Infosys CEO Salil Parekh's employment contract far stricter compared to Vishal Sikka
To begin with, Parekh's employment contract, which Infosys submitted as an exhibit along with its Form 20F filing with the US Securities and Exchange Commission yesterday, contains a strict non-competition clause.
The adage 'once bitten, twice shy' certainly holds true for Infosys, India's second-biggest software services exporter. The strict employment agreement that the company handed over to Salil Parekh, who took over as its managing director and CEO earlier this year, is proof of that. After facing flak over what critics called an overly-generous agreement with former CEO Vishal Sikka - who had left the company after an ugly public spat with its founders led by NR Narayana Murthy - Infosys is playing safe this time round, said a report by The Economic Times.
To begin with, Parekh's employment contract, which Infosys submitted as an exhibit along with its Form 20F filing with the US Securities and Exchange Commission yesterday, contains a strict non-competition clause. As per this clause, Parekh cannot neither join a rival company for six months, nor "engage in (including, without limitation, being employed by, working for, or rendering services to) any Competitive Business" in the US, India, and any other countries that Infosys "is doing business in as of the Termination Date" during that time.
The agreement also named eight companies, along with their affiliates and subsidiaries as 'Competitive Business" - including TCS, Accenture, Capgemini, Wipro and International Business Machines Corporation -- but specified that the list need "not be limited" to these entities.
Furthermore, Parekh's contract is a lot more detailed in terms of what constitutes the cause for termination of the agreement. Where Sikka's contract specified eight such conditions, but Parekh got 14, including "failure or refusal to follow the reasonable and lawful instructions of the Board", if it continues for 10 days after a written notice from the board outlining the flouted instructions. "Executive's engaging in any willful misconduct which is injurious to the financial condition, reputation or goodwill of the Company," was listed as another potential cause for getting fired.
Significantly, the agreement specified that all disputes, claims, grievances and controversies have to be exclusively resolved "by confidential final, binding arbitration pursuant to the Mumbai Centre for International Arbitration Rules of arbitration before a panel of three". In other words, the agreement is a waiver of all rights to any civil court action, a condition not imposed on Sikka.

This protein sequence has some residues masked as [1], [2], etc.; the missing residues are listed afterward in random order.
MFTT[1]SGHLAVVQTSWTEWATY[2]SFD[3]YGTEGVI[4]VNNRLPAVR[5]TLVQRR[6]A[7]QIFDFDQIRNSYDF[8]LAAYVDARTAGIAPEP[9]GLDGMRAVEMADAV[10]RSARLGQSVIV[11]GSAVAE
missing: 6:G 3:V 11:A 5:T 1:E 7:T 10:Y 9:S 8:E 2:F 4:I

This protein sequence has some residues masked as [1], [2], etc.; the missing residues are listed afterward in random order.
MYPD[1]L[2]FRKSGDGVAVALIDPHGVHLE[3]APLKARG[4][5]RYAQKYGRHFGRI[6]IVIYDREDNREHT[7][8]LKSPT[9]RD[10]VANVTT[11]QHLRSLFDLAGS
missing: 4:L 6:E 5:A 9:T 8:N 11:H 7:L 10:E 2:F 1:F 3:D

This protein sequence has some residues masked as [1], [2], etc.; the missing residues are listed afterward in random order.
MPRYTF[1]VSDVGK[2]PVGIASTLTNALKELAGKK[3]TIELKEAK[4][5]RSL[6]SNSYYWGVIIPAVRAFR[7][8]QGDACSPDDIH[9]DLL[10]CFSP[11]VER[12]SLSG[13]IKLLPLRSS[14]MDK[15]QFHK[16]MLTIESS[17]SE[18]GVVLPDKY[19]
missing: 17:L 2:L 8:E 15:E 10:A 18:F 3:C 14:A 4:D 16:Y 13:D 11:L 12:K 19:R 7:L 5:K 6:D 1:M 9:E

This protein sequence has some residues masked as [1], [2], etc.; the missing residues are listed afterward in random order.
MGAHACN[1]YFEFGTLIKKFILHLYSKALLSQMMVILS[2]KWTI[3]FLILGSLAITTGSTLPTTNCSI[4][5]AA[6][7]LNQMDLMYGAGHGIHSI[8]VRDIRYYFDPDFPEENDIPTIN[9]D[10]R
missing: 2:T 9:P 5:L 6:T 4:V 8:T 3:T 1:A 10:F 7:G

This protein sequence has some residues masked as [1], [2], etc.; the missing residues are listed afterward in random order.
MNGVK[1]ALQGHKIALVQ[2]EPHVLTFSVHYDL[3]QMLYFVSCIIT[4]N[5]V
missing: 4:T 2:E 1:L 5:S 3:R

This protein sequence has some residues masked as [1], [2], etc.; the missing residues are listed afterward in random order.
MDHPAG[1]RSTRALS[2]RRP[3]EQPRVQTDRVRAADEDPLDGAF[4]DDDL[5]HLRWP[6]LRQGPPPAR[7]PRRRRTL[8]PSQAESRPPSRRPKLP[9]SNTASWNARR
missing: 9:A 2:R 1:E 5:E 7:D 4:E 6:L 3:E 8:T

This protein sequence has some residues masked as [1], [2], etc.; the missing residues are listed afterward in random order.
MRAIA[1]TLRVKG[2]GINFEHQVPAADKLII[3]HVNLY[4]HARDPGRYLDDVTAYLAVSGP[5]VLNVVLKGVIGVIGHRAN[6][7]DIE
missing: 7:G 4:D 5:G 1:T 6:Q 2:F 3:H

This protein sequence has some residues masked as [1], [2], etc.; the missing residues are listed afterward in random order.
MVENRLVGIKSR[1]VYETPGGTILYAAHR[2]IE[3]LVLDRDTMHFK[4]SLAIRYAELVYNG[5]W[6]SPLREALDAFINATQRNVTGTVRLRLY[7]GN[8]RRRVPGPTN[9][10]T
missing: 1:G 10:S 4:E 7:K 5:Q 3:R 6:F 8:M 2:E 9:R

Another major change from the previous CEO agreement is the introduction of the "garden leave" clause, which applies to the company's 90-day notice period. Garden leave refers to the practice of asking an employee serving his/her notice period to stay away from the workplace premises - on full pay - or stop assigning work/powers to the employee in question. Parekh's contract also specifies that during the garden leave, Infosys reserves the right to "prevent Executive from contacting or communicating with any current, former or proposed clients, customers, employees, or vendors of the Company".
The "Release of Claims" condition, which reportedly ensures that Infosys won't be legally challenged to exceed the promised severance to Parekh in case the contract is terminated, has also drawn eyebrows. "The Release of Claims clause, although pretty common globally, is probably the first time an Indian firm has got it included as part of an employment contract," the head of an executive search firm previously told Mint.
Not only did Sikka's contract not include any such clause, but he also reportedly bagged considerably more in severance payment. Parekh stands to get half of his full-year fixed and variable pay, while Infosys had agreed to pay two years' worth of the same to Sikka.
With these new conditions, Infosys clearly hopes to avoid prolonged and public legal battles. It is currently trying to settle issues around its former chief financial officer Rajiv Bansal, who challenged the firm's decision to withhold a chunk of his promised severance package. The company had agreed to pay Bansal a severance package of Rs 17.38 crore, or 24 months of salary, but the company suspended payments after he got Rs 5 crore as Murthy and former board member Mohandas Pai objected to the move and termed it 'excessive'.
In another exhibit titled "Overview of Executive Leadership Compensation", submitted to the US SEC, Infosys specified that the top management's performance bonus is linked to the achievement of the company and individual goals. "For CEO, the goals mirror the Company targets consisting of revenue growth, operating margin percentage and organization development goals," read the document, adding, "For other Executives, performance bonus is linked to the achievement of Company goals of revenue and operating margin%, along with components of individual goals. These individual goals are linked to the Company's business targets as set by the management and reviewed by the NRC. Adjustments may be made to the payout rate based on the recommendations from the CEO and approved by the NRC."
Infosys had posted a pretty lacklustre performance in the last quarter of the previous fiscal, so Parekh certainly has his hands full turning around the company.
(Written by Sushmita Choudhury Agarwal)